by John (not verified)

I think you make "autohide" sound a lot more complicated than it is. It's a feature I've been using since Windows 95. I like it because i A) frees up extra screen. B) Makes the screen look "taller" (that helps when having to text document pages side by side) C) gives me less distractions from what I currently work on..

When the taskbar is hidden I tend to focus on one task and not "multi-task" aka. get sidetracked. It's well known that I have the attention span of a goldfish.. ooo shiny!!

What were we talking about again? :p

oh yea. When the taskbar is hidden I'm less tempted to explore the "start menu" aka. Kicker/Kickoff, or whatever it's called now. When it's visible I'm known to start multiple programs, games, browser windows, and don't get my actual work done as quickly.

So Autohide = Good.

by reihal (not verified)

Auto-hide for the panel is the most important feature in the entire history of computing.
I can't live without it.

by Ian Monroe (not verified)

Really, the most important feature? I would consider the role of computers in landing on the moon or the Human Genome Project to be more impressive, but that's just me.


by Debian User (not verified)


no actually it's spell checking.


by blueget (not verified)

I want to use *all* of my desktop space, and afaik on of the basic ideas of KDE is choice. If you dont want to use autohide that's fine, but I and many others want autohide, so it should be implemented.

by Debian User (not verified)


brings the question to my mind, what full screen view is about. When you need all the space, you go full screen view, no?

But obviously the discussion is strange in the first place. Of course is autohide useful in many setups. Think presentation, think small screen, think rare use, think second panel with specific use.

Plasma has so little features in the stable release, do we really need to argue every time one is finally added now? As a matter of fact, there are still a lot of things holding me back on using Plasma now.


by xddule (not verified)

My intention are not to denote any of KDE hard work, but look from the user side, just for the moment, do not try to sell something with the nice shinny package as a super new flips with a bit extra peanuts into, but taste exactly the same, or even worse.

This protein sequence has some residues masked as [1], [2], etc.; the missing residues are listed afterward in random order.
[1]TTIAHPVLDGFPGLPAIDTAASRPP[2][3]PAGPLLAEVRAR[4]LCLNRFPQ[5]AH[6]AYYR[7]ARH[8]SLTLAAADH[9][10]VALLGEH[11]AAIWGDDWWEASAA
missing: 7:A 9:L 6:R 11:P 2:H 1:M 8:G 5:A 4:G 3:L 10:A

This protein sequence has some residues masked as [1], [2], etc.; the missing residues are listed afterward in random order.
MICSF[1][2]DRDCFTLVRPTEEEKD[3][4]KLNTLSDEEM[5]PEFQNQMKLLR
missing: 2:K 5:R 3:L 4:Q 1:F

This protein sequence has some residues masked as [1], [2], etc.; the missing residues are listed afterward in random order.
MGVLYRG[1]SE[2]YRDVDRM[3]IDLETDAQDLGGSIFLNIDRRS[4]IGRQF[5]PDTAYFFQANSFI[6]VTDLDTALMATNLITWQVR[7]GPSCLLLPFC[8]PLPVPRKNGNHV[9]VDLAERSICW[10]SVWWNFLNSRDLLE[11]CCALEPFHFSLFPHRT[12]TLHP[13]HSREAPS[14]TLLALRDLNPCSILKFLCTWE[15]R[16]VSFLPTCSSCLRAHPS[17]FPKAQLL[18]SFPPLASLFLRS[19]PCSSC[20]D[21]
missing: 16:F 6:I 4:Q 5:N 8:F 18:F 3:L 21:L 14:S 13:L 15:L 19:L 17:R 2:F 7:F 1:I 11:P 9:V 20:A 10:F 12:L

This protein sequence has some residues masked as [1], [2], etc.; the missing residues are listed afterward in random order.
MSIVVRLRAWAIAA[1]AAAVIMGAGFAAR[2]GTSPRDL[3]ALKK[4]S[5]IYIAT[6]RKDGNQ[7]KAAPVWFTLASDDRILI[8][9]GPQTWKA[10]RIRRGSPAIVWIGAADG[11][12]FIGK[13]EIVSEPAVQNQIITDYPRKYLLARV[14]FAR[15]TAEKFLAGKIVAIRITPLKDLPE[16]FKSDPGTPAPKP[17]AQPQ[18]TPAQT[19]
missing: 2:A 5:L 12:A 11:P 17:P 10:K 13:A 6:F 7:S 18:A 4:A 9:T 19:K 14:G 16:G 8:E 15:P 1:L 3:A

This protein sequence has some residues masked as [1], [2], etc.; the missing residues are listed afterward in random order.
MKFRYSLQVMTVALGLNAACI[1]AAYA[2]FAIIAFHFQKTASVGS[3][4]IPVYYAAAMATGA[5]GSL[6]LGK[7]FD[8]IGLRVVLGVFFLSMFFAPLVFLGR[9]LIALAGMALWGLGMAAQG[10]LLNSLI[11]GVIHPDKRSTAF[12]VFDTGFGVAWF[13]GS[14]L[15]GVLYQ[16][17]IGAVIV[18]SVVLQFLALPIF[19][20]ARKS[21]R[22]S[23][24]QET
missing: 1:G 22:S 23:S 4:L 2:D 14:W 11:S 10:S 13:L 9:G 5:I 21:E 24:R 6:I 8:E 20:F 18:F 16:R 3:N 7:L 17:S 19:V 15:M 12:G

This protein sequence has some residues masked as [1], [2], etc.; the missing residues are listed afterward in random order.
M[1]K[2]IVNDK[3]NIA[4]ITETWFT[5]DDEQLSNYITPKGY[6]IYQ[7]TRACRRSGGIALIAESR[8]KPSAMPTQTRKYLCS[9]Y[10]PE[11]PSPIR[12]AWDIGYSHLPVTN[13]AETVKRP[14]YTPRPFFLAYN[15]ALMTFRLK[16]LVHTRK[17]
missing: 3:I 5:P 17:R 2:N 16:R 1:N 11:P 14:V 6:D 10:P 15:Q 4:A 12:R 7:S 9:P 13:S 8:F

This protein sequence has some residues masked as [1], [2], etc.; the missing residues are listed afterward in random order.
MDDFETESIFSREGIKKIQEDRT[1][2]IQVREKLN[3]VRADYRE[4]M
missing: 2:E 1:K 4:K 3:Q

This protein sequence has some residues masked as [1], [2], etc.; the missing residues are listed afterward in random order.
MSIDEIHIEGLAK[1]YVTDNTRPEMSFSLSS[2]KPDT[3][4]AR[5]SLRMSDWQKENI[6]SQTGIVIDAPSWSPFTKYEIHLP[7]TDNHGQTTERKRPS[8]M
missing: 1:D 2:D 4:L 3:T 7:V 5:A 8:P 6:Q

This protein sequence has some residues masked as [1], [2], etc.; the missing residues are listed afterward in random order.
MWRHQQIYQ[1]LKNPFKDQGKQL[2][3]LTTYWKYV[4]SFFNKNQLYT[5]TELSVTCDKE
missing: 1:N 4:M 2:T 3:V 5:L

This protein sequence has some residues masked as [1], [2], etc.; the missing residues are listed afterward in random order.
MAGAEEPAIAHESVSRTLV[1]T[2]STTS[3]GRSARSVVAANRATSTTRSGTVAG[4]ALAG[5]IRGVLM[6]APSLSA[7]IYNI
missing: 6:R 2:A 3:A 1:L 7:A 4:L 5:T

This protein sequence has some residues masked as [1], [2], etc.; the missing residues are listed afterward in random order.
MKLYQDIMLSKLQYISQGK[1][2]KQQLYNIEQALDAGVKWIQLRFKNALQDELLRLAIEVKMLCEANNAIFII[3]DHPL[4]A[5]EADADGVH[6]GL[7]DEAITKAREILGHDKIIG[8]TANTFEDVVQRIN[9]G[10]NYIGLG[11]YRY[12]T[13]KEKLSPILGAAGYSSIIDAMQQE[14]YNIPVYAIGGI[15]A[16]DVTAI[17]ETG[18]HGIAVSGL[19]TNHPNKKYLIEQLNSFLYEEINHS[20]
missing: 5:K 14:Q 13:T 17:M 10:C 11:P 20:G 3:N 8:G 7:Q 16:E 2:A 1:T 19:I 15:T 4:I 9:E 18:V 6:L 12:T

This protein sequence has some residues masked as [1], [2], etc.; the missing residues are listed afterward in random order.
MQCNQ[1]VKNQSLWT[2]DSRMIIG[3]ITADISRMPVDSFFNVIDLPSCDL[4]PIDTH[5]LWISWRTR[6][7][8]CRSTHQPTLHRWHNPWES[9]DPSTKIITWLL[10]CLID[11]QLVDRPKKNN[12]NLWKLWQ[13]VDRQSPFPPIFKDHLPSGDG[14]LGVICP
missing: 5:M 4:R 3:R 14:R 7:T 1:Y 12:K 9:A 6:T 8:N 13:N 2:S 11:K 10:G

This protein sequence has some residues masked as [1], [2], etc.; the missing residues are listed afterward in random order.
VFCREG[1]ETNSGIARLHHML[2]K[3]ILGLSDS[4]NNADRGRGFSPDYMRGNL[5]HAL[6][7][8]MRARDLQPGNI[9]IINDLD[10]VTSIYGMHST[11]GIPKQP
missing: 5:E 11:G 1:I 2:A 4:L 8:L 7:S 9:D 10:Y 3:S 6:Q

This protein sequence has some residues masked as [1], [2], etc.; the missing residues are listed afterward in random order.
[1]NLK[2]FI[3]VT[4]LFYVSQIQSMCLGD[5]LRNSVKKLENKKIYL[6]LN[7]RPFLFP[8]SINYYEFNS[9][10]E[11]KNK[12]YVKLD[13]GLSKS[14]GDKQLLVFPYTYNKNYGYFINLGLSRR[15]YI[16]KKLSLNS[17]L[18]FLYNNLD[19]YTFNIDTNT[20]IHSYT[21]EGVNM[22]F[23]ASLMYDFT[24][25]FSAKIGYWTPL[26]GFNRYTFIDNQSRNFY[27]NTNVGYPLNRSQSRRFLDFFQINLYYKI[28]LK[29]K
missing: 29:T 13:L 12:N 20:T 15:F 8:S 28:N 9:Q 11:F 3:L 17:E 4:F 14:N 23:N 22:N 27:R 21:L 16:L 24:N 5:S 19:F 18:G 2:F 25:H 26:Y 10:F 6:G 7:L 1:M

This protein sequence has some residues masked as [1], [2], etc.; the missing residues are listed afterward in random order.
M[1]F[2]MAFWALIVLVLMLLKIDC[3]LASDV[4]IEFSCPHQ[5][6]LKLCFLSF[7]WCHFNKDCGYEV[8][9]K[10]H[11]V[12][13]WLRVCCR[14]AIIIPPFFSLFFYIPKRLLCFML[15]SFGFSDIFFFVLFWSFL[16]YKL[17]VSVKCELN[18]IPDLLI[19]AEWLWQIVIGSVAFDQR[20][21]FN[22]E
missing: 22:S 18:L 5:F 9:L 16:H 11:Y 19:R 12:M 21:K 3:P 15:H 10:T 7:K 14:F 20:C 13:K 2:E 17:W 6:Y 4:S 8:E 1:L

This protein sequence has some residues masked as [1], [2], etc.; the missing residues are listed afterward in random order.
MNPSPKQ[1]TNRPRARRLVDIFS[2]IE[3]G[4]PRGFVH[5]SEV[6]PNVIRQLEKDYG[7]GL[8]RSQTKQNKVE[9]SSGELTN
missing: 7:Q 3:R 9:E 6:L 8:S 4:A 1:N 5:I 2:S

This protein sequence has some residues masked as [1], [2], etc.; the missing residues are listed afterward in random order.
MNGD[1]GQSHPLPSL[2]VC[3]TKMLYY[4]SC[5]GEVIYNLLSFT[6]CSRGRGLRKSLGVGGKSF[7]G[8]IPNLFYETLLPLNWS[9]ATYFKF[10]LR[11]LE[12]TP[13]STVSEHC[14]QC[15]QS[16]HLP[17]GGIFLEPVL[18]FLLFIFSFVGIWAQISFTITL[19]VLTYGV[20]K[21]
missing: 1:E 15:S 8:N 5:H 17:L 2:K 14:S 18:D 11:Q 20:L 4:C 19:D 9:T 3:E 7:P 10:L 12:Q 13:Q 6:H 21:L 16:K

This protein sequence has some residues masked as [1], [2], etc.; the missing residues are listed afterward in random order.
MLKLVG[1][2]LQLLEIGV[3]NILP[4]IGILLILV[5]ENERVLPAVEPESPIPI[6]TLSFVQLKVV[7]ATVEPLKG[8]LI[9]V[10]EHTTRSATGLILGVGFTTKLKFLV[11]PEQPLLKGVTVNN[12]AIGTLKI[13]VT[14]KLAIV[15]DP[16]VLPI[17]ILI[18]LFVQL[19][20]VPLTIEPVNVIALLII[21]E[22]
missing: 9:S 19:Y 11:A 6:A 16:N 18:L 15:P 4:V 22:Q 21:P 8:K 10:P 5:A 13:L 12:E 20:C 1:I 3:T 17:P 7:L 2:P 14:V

As you know, most Linux users use Linux professionally, not for having fun or playing tetris, and we all have a big srceens, at home my 'smallest' monitor is "17 which gives me 1280x1024, and 22pixels panel is very irritating to have, so i have 48pixs in my kde3.5.8 and i am using my monitor 90degre rotated, yeah cuz i want to have as more vertical side as i can use, hint here? And i am forced to use auto hide feature. Second mostly i am a keyboard user, i like to start everything from the keyboard, not to track my mouse somewhere and then i need to think where i should locate terminal shortcut, and than to wait about 30seconds to appear and even more. In those 30secodns i write, let say fair one line of the code. So i waste my one line of the code for using the super plasma effect, which by the way not working correctly, and you sells me that my 4% of the screen is not important, but 30 seconds i can give up?

Let's be fair here and say, kde 4.0 is a bit distracted, and gone in the way win vista has been gone, to disappoint the user which are with them since qt 1.4 and the first kde release. So i am ready to give more than 13 years using kde because i am disappointed with kde 4.0 and i am not the only one, and if you wanna gain some younger people to use kde, then sell it under windows, because i will stick me on 3.5.

by Steve (not verified)

Agree with KDE 4.0 being 'distracted' and going the way of Vista'. I installed KUBUNTU with KDE 4 and couldn't get past the new K environment to actually test the UBUNTU side.
KDE 4 is clearly not as pleasent to use as KDE 3.X, in fact I would describe the experience as incredibly frustrating, to the point where, like xddule, I am seriously considering pitching KDE to the rubbish heap. Perhaps we can fork KDE, keep the 3.X branch alive and make evololutionary changes to improve it rather than revolutionary changes which fail to deliver.